• All Tomatoes require at least six hours of sunlight
  • Vegetables should not be planted in a spot where any of the same plant family has grown the previous season. Rotate where you plant your tomatoes each year when you can; tomatoes are in the Solanaceae family. Do not plant following other tomatoes, potatoes, peppers or eggplant
  • Optimal soil pH for tomatoes is between 6 and 6.8. Perform a soil test every three years if possible to understand the soil you are planting in. Backyard Bounty can perform and interpret soil tests for you and help with interpreting them


  • Plant after last frost date for your area (
  • Spacing: Indeterminate and Determinate varieties need an average spacing of 15” apart, so long as they are supported by stakes. Unsupported determinates need to be 24” apart
  • Prepping the tomato bed: Don’t stand directly on your tomato bed or you will compact the soil, reducing air pockets in the soil where roots grow
  • Loosen the sub-soil at a depth of 12-18” by pushing the tines of a garden fork back and forth across the planting area
  • Amend the top 12” of soil with a third compost and turn it into the soil underneath. If this is a new vegetable bed or one that has not been amended with organic matter in a long time, spread a layer of compost 6” deep over the top of the bed and turn it in to the soil underneath to a depth of 12”
  • Plant deep, deep, deep!! Dig a hole deep enough that only 4” of the tomato plant is showing above the soil
  • You do not need to remove any lower leaves that are being buried. New roots are going to grow from both the main stem and from the leaf branches
  • Place plant in the hole and fill hole with a mix of 1/3 compost and 2/3 soil
  • Place the stake or tomato cage in the hole at the same time. If you leave this until later you will kill roots when placing the support system near the tomato plant
  • Plan on routinely adding 1-2” of compost to your vegetable garden in spring and fall each year. A good compost should be dark, crumbly and have an earthy smell to it. ‘Leafgro’ is a reliable form of compost that you can purchase in bags in most nurseries. Keep “side-dressing” plants with compost throughout the growing season to increase nutrient availability and to add further water-holding material to the soil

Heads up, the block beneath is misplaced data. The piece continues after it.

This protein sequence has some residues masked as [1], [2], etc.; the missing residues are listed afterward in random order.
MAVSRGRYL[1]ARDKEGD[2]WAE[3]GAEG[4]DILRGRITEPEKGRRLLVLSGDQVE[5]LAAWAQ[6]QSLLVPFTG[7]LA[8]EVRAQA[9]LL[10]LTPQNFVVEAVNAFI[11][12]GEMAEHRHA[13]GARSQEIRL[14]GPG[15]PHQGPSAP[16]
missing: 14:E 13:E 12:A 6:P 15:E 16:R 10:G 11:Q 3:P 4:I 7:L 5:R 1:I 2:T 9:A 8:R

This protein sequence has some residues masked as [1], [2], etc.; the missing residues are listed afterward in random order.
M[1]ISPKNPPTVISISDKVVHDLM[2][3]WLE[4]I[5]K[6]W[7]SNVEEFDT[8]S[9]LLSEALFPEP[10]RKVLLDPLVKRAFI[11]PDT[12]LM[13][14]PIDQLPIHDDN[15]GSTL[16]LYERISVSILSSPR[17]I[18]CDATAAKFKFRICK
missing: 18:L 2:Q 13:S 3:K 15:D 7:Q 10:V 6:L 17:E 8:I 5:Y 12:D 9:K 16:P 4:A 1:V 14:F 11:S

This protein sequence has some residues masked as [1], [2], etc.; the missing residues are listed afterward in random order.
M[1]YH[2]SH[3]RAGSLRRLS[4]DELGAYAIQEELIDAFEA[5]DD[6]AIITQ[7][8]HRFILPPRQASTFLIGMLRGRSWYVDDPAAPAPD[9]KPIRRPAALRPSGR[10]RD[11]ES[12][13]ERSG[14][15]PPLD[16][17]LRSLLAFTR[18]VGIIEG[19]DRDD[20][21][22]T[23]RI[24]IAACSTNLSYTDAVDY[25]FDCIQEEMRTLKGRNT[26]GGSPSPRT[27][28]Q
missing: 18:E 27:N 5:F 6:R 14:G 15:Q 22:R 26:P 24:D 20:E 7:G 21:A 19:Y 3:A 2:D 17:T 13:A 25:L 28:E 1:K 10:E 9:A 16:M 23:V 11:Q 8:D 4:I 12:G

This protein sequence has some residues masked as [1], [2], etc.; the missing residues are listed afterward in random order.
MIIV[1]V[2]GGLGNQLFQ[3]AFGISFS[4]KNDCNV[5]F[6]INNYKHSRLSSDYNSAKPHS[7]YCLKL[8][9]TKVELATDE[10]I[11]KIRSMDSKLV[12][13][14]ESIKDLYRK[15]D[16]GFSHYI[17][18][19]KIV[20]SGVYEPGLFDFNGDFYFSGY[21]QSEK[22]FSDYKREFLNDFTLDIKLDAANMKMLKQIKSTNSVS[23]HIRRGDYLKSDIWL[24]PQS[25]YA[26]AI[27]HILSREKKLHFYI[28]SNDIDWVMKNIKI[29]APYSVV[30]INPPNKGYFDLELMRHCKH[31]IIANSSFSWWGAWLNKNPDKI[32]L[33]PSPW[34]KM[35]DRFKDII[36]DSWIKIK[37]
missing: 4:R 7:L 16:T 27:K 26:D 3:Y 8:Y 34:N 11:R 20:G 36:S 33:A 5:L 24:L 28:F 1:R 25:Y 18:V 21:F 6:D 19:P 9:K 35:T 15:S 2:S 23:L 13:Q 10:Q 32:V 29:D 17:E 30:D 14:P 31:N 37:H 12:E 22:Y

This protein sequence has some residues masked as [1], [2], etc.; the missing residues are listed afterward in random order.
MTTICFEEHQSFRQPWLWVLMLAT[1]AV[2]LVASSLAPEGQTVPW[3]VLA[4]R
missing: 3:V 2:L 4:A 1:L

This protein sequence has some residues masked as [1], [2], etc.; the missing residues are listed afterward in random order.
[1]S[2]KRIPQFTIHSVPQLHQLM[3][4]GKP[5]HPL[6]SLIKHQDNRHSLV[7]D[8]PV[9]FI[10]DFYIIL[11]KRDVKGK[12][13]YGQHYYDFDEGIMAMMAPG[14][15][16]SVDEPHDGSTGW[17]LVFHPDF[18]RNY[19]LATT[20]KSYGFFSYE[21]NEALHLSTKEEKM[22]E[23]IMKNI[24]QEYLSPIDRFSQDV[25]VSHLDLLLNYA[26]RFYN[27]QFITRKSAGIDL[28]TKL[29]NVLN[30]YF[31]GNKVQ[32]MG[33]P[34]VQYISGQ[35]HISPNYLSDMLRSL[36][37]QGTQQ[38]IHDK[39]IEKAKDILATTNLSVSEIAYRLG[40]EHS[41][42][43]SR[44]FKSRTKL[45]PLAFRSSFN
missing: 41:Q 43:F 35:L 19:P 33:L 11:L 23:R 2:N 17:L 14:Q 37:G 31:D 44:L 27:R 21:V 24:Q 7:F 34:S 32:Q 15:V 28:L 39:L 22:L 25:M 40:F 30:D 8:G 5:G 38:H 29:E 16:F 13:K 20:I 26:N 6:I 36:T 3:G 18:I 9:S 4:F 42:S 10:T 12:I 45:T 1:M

• Not so necessary for Determinate varieties, but essential for Indeterminates.
  • Pinch the tip off of tomato plants that are long and leggy when you purchase them. Pinching the tip will create a bushier plant. You can also pinch off the tip of an established plant once the plant reaches the top of its stake or trellis
  • Once the plant is in the ground a couple of weeks or so, start pruning out the suckers as soon as they appear. These are the shoots produced in between the main stem and a leaf (in the “leaf crotch”), that will become further main stems- you’ll sacrifice some tomatoes with this pruning, but the fruit you get will be bigger and tastier


You can plant smaller plants around tomatoes to shade the soil and to keep down weeds and prevent the soil from drying out

  • On the north side of tomatoes plant either salad greens or peas (up a trellis which will also protect young tomato plants from the drying effects of wind)
  • Attract beneficial insects by plantings nearby that have flowers attractive to pollinators (including basil, cilantro, hyssop), as well as native perennials that attract pollinators such as milk weed, asters, goldenrod, and Black Eyed Susans
    Some folks believe African Marigolds and Nasturtiums help repel pests from tomato plants, but the research is inconclusive. However, they make the vegetable garden prettier so go for it

Protecting – Water and Mulch

Watering:  An average of 1” of rainfall is needed per week for most vegetables to grow well. Measure rainfall with a rain gauge

  • Hand watering is the most common source of additional water
    Avoid watering tomatoes from overhead so that leaves don’t get too wet. Wet leaves spread fungal diseases such as Early or Late Blight and bacterial diseases or viruses such as various kinds of wilt (e.g. verticillium and fusarium
  • Water in the morning when possible so that the sun can help dry leaves that get wet. It is best to water deep and long; frequent, shallow watering encourages shallow roots and weaker plants
  • Decrease amount of water for tomatoes once you start to harvest the fruits.
  • Mulch tomatoes well. The best organic mulches for tomatoes include: shredded leaves, compost and grass clippings from a non chemically-treated lawn
© Copyright Backyard Bounty - Backyard Bounty is a registered trademark of Edamarie Mattei LLC. Photos (c) Regis Lefebure